Winter is nearly upon us. In fact, with the build-up to Christmas fully in swing, temperatures falling and the early appearance of more severe weather, it’s tempting to say it’s already arrived!
How to keep your rental property safe this winter
While the winter months conjure many positive images – Christmas festivities, New Year’s Eve fireworks displays, comfort food, roaring fires, the possibility of snow, etc. – it is also a time that can bring with it harsher conditions, whether that’s storms, gales, heavy rain or icy cold snaps.
As a landlord, this could cause problems for your rental properties, particularly if they are unoccupied over the festive season.
There are things you can do, however, to give yourself peace of mind and ensure your property stays safe when winter hits.
Regular dialogue between you and your tenants is crucial at this time of the year, especially if they plan to go away for Christmas. Many tenants will head to visit loved ones and friends over the festive period, which could mean that your rental property is left empty for weeks on end.
An unoccupied property massively ups the risks of pipes freezing over, which could lead to severe, costly-to-repair issues.
To reduce the chances of this happening, make sure you, or your letting agents, liaise with your tenants so you know if they intend to go away for an extended period – and, if they do, the exact dates for when they will be gone.
If they are staying put, it’s a good idea to ask them to keep the heating on a low level (even during the evening) to prevent pipes from freezing over. If they are away, and unable to set the thermostat so the heating comes on for at least an hour a day, it is best for you – or your agent – to visit the property in person to ensure your home is being heated sufficiently. Frozen pipes can cause considerable damage – and cost a bomb to fix – so it’s best to play it safe at all times.
Unfortunately, you are much more likely to encounter issues with damp and mould in the winter months. Not only are these problems unsightly, they can also potentially damage people’s health and prove very costly to eradicate – so preventing them from becoming issues in the first place is crucial.
Mould and damp thrive when there is more condensation about, something that is more likely in colder, murkier weather. The temptation is to close all windows to keep the cold out, but this can actually cause you more problems, especially when cooking meals or taking a shower. Asking tenants to open windows and turn on extractor fans in the kitchen and bathroom will help, as will encouraging them to refrain from drying clothes indoors as much as possible.
It’s harder to avoid excess moisture at this time of year, but ensuring that the property remains well-ventilated will reduce the chances of damp and mould becoming major issues. Again, if your tenants have gone elsewhere for a few weeks, it will fall upon you to ensure your property is adequately ventilated.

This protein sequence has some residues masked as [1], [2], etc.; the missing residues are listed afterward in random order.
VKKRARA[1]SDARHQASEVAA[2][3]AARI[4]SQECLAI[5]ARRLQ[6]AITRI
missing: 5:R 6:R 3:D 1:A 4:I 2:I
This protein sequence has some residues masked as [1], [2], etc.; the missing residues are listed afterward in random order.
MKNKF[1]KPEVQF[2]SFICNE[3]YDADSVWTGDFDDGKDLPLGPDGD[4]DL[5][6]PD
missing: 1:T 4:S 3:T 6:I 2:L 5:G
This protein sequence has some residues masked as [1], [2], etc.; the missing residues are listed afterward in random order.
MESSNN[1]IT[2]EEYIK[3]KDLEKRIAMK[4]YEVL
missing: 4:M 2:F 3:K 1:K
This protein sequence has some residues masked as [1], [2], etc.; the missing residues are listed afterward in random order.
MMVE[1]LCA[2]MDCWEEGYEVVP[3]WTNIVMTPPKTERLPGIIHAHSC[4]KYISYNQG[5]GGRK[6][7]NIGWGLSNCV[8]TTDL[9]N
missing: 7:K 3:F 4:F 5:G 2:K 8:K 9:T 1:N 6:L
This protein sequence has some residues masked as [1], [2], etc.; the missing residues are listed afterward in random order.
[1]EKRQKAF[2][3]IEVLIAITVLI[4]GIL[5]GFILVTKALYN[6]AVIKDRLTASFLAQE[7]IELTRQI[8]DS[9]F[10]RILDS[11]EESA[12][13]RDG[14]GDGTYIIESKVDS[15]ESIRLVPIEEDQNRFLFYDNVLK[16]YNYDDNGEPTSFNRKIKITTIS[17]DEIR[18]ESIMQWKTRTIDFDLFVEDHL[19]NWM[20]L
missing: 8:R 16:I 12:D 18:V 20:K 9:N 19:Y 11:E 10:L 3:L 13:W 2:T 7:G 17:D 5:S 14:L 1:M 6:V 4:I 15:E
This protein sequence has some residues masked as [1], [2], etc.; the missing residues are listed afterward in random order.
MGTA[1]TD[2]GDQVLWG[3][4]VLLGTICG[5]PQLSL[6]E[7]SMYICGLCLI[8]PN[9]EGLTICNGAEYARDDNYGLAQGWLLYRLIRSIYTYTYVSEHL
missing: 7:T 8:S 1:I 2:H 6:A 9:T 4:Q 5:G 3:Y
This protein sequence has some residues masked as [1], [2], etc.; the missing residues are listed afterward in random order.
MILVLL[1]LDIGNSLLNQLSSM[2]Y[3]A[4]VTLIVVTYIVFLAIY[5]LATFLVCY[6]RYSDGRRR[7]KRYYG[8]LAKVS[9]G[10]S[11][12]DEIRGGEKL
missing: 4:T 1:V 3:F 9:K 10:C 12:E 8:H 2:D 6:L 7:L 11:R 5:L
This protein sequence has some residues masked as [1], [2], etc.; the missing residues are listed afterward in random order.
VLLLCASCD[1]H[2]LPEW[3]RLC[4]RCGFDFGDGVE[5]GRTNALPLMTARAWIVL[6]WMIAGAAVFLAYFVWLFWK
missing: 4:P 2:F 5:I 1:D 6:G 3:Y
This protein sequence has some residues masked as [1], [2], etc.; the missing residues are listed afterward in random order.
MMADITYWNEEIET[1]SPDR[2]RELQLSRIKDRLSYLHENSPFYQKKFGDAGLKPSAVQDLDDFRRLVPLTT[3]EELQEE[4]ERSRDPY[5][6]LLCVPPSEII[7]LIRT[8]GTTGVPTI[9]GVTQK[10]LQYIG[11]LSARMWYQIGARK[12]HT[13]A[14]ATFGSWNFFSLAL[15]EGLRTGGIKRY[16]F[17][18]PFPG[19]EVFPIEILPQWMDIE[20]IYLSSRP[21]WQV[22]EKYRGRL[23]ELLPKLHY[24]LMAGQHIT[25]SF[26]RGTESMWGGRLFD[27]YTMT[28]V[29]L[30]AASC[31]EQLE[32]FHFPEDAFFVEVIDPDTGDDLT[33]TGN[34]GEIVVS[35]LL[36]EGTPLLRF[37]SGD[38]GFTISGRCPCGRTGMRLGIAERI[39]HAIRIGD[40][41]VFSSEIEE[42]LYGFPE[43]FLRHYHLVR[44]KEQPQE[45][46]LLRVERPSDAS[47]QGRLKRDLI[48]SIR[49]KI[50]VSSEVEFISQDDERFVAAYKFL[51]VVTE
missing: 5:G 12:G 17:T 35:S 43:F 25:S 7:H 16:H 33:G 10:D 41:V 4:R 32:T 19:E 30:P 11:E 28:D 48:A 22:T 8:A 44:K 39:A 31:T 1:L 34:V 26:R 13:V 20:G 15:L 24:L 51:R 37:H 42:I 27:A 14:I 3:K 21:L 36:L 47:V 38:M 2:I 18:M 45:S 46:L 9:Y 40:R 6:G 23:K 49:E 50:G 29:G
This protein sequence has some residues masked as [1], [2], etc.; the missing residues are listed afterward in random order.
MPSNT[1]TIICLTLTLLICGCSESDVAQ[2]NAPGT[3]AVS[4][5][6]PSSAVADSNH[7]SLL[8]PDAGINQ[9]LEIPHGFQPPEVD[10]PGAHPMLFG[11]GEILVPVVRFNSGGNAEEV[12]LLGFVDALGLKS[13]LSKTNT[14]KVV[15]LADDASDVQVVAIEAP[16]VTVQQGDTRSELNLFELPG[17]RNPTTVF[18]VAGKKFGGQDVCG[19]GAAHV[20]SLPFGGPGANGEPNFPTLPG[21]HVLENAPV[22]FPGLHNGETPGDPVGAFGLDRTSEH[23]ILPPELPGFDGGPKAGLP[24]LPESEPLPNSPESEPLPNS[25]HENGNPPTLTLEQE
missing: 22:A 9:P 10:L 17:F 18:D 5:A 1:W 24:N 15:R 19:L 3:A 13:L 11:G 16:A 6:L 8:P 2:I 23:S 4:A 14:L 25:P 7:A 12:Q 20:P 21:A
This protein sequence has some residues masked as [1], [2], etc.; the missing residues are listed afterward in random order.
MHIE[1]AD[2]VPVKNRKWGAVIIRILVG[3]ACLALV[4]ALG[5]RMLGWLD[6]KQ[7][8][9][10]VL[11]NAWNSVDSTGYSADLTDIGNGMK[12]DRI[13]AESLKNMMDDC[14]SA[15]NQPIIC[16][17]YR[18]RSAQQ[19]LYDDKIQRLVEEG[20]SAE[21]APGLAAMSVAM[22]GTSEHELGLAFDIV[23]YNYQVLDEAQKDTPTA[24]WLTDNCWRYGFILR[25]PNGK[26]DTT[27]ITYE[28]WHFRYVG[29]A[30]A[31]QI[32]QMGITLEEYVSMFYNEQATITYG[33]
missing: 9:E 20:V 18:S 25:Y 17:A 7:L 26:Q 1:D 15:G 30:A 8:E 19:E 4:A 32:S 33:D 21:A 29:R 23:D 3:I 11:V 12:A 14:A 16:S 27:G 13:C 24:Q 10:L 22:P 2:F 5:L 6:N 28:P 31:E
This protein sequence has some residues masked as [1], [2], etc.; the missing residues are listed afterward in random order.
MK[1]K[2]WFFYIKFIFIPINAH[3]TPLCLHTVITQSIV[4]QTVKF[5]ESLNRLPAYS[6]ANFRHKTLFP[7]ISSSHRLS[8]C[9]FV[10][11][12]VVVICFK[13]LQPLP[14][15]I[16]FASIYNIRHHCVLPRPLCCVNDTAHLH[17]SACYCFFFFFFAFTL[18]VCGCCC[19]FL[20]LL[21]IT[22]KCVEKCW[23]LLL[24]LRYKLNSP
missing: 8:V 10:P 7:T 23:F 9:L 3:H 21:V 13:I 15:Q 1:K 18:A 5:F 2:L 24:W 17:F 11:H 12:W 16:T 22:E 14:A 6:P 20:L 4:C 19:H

Stepping in early
As the old saying goes, prevention is often better than cure. And it’s nearly always the case when it comes to property. Dealing with issues (or potential issues) early will not only act as a reassurance, it is also likely to save you a lot of time, money and worry in the future.
Preventative maintenance to walls, ceilings, gutters and your roof is advisable. As always, if you’re not confident or knowledgeable enough to carry out the work yourself, call in the experts. While this might cost in the short-term, it is highly likely to save you plenty in the long run.
Know the thermostat
When winter hits, it’s more important than ever to heat homes the right amount. Make sure that tenants fully understand how the heating system in your property works – allowing them to get to grips with the thermostat and all its various settings before the colder weather strikes.
A good, effective heating system plays a key role in keeping things like damp, mould and frozen pipes at bay, so it’s something that needs to be working efficiently at all times.
To make sure your boiler is doing its job right, you can call upon a Gas Safe registered engineer to give it the once-over. You can’t take any chances when it comes to your boiler, so it’s a very sensible idea to have it checked on a regular basis.
This might sound like quite a lot of stuff that could potentially go wrong, but chances are winter will pass of without a hitch. What is advisable, though, is to have a plan and strategy in place, to deal with issues if they come and to work out with your tenants when (and when they won’t) be at home.
An empty property is at far more threat of the issues raised above, so you will need to work closely with your tenants to ensure a good, two-way system is established.